Gun Control is an important issue to Canadians in today's society.
provincial and federal legislation that restricts the sale, purchase, and use of different .
kinds of firearms. The United States, on the other hand, do not have federal or state bills .
restricting the possession or use of firearms, only local laws exist there. A firearm .
consists of any barrelled weapon from which a shot, bullet or other missile can be fired .
and that is capable of causing serious bodily harm or death. Society's concerns about .
protection from crimes relating firearms have encouraged Canadian Parliament .
to pass tougher gun control legislation. The Federal Government responded by passing .
Bill C-68 that created the Firearms Act, which came into effect in December of 1998. .
This is by far the strictest gun control law to date. Many Canadians objected to this .
legislation and wanted it repealed because they believe it is an unnecessary waste of tax .
dollars to further license and monitor law abiding gun owners. Firearm laws have become .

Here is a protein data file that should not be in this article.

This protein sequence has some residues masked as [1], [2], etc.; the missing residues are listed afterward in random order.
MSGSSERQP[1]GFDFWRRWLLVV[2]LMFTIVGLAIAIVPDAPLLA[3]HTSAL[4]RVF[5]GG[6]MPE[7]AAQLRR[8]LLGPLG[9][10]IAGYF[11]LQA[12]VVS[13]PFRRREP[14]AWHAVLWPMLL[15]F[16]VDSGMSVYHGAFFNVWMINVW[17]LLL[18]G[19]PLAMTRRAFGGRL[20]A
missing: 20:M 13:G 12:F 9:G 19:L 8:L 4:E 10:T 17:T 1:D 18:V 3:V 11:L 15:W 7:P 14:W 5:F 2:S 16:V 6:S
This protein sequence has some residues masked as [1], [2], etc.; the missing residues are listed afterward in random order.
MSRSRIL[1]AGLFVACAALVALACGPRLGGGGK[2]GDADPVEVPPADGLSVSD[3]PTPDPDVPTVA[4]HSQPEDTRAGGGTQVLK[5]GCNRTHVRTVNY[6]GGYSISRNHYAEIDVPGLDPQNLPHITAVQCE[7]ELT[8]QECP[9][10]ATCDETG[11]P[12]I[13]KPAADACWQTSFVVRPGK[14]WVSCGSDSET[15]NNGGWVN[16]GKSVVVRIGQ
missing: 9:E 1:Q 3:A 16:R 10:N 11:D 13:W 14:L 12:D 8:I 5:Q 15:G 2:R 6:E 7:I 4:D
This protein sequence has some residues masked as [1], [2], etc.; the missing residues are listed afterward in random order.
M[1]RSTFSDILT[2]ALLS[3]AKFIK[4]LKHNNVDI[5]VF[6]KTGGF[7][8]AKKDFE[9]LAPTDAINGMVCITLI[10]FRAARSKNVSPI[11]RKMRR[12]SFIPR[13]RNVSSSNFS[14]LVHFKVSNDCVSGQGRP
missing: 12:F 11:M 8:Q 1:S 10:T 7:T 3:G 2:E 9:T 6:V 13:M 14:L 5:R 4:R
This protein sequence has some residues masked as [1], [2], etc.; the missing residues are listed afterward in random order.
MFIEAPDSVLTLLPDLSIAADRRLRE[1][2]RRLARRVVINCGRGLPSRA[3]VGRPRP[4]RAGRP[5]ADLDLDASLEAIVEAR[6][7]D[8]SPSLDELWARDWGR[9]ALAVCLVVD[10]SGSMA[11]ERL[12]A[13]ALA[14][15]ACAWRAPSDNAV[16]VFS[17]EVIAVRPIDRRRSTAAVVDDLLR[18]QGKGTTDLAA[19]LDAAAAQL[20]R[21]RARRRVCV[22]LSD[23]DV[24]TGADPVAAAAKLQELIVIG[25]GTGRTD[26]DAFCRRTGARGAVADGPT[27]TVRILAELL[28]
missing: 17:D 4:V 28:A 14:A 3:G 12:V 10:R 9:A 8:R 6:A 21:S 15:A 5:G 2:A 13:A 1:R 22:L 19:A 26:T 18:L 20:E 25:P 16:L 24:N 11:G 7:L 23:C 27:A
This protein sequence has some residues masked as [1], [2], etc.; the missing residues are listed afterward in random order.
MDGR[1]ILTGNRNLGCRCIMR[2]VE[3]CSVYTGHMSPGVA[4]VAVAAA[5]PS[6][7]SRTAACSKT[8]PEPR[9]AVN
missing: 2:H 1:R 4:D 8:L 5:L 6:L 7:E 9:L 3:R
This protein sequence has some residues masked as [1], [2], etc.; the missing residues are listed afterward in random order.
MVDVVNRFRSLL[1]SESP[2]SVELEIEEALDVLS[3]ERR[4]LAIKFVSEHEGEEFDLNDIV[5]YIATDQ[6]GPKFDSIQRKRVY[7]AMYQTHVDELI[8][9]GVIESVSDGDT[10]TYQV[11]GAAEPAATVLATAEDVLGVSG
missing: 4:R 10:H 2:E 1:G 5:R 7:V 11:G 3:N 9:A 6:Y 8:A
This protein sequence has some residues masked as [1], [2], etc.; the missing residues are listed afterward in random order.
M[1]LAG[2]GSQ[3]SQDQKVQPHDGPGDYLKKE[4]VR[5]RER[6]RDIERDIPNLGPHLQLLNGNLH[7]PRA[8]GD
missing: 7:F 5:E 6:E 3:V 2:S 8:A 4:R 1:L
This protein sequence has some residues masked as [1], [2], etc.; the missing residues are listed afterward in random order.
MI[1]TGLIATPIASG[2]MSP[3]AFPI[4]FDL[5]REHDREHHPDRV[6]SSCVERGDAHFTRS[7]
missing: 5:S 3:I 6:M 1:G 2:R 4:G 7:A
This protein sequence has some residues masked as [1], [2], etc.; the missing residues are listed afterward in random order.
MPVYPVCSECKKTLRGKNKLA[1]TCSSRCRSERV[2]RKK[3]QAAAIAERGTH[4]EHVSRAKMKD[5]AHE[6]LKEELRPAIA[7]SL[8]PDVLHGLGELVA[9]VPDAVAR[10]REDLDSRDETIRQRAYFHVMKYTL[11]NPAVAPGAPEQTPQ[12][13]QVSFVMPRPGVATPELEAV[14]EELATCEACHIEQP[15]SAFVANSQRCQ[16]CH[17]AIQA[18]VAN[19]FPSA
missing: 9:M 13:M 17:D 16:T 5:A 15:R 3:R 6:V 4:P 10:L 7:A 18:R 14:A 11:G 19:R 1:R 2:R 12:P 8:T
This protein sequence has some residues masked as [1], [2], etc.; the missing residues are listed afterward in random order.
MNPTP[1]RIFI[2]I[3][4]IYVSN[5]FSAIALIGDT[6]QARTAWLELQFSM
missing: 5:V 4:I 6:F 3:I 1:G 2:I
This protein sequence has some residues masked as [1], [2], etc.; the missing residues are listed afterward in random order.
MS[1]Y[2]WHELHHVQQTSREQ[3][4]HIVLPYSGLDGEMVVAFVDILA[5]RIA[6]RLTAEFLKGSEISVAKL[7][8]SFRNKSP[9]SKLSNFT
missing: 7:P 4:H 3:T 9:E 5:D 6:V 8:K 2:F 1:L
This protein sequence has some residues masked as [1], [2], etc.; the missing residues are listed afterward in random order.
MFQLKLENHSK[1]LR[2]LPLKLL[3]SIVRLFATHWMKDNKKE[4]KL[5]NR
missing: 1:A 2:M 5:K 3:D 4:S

an extensive debate in society and also politics. Politicians from western provinces and .
rural areas are opposite to these stricter laws because there is a more widespread .
acceptance and use for guns around them. On the opposite side are politicians from urban .
areas where crime rates are higher, who embrace the new harsher gun control laws as one .
solution to violent crimes. There are many pros and cons to the recently passed Firearms .
Act to control guns in Canada. Gun control laws do not limit crime sufficiently .
enough and it is not worth the government money being spent on it. Government .
intervention in the licensing of firearms in Canada first took place in 1892. .
Prior to 1892 all that was needed in Canada to avoid a six-month jail sentence was a .
reasonable cause to fear assault against life or property.
In 1892 was the first government step in licensing firearms. A basic permit for pistols was .